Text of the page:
Teacher Appreciation Week is here once again, and I've been trying to show my appreciation to the teachers who've supported our library so well this school year. Our school has been without a librarian for several years, and I was tasked with making the library a vibrant learning hub once again. We're not there yet, but we're well on our way. I decided to hold my classes this week without the teachers...normally they're required to stay so that we can collaborate on lessons or in order for teachers to assist their students as they search for "the right book" each week. But this week I sent them away so their students could write and record the reasons their teachers are special to them. I've seen lots of stick figures, hearts, flowers, and sentiments like, "You're the best teacher," or "Thank you for making me ready for the test..." Our children are so ready and willing to spill the beans about what their teachers mean to them.
I have a couple of literature circles going at any given time, and while students worked in the library on their teacher appreciation letters, I had to break away to meet with one of my literature circles. The group of fourth graders discussed the last few chapters of a novel we're reading, Crenshaw, by Katherine Applegate.
In the book, the main character, Jackson, is dealing with his family's financial issues by inventing an imaginary friend. It happens to be a huge, black and white cat who shows up during critical emotional passages in Jackson's life. Jackson is embarrassed by the idea that he has this friend he calls Crenshaw, but he needs the connection in order to handle the difficulties of his father's MS, his family's homelessness, and his need for meaningful friendships at school. As we read through the novel, we have done a lot of vocabulary work. Some of our students have a limited lexicon; there are many words we've encountered in the novel that are unfamiliar and we've done quite a lot of detailed work with understanding context clues to discern meaning.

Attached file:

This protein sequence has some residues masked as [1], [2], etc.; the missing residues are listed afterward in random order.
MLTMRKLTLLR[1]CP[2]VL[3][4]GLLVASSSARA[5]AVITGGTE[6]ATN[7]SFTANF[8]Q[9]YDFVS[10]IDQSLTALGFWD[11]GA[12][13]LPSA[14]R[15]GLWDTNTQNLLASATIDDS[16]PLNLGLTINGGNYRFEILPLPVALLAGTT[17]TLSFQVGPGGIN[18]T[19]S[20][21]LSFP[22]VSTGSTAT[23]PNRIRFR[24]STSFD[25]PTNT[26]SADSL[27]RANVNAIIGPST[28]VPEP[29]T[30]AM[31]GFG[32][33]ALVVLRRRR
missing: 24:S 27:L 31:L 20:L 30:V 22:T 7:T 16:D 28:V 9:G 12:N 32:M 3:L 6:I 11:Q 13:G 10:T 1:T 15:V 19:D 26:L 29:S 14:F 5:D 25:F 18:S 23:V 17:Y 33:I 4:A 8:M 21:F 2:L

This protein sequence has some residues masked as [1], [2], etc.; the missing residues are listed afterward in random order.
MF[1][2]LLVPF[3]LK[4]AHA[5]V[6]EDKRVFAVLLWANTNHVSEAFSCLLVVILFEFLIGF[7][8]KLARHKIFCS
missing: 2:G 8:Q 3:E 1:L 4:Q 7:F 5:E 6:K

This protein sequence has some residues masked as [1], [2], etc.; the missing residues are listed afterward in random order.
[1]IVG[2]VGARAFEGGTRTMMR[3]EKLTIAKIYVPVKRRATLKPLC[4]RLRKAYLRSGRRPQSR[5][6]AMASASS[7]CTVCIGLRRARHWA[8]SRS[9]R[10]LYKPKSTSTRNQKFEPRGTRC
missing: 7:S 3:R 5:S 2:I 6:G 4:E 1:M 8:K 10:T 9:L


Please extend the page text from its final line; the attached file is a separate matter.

Today we had a term I wasn't sure they'd understand, so I'd highlighted it in my mind. "Final Notice of Eviction" was the term, and as we reached that phrase in the paragraph, I paused for understanding. The word final was clear; the word notice was clear; but I expected some questions about eviction. Not necessary. Each student was completely familiar with that experience. As I listened to their stories and followed the connecting threads that had become a part of this rugged tapestry called childhood, I thought of their teachers.
When you teach at a school that is classified as Title I, and that school is labeled with "poverty issues", teachers must do so much more than teach. They offer more than an academic scope and sequence. For teachers in Title I schools, the school day is full of diverse and challenging moments.
Safety. Security. Stability.
Day in and day out, our teachers show up. For the most part, they are not absent. When they're sick or sick and tired, or when their children are sick or sick and tired, they don't stay home. They come to school. They know that a day away from campus may threaten the very stability that their students have learned to trust. They arrive early and stay late. Each weekend they're quizzing each other via social media to see when "the building will be open" so they can go to school to work.
They talk the talk and walk the walk, offering both leadership and friendship.
I'm very proud of the job they're doing; I'm proud of the job we're doing. The teachers around me make me proud to be part of this profession.
As the week concludes, I'll convey my appreciation with my own letters and words, just like their students, but I have so much more to say than what I can fit on a card or in a sound byte.
These teachers, they're changing the world.
One child at a time.
What they do is important.
Their pay will never be commensurate with what they give.
What they offer our kids is priceless.
I'm proud to know them.
Oh child, would you give me your smile, your burden, your story
and trust me with the treasure of who you are?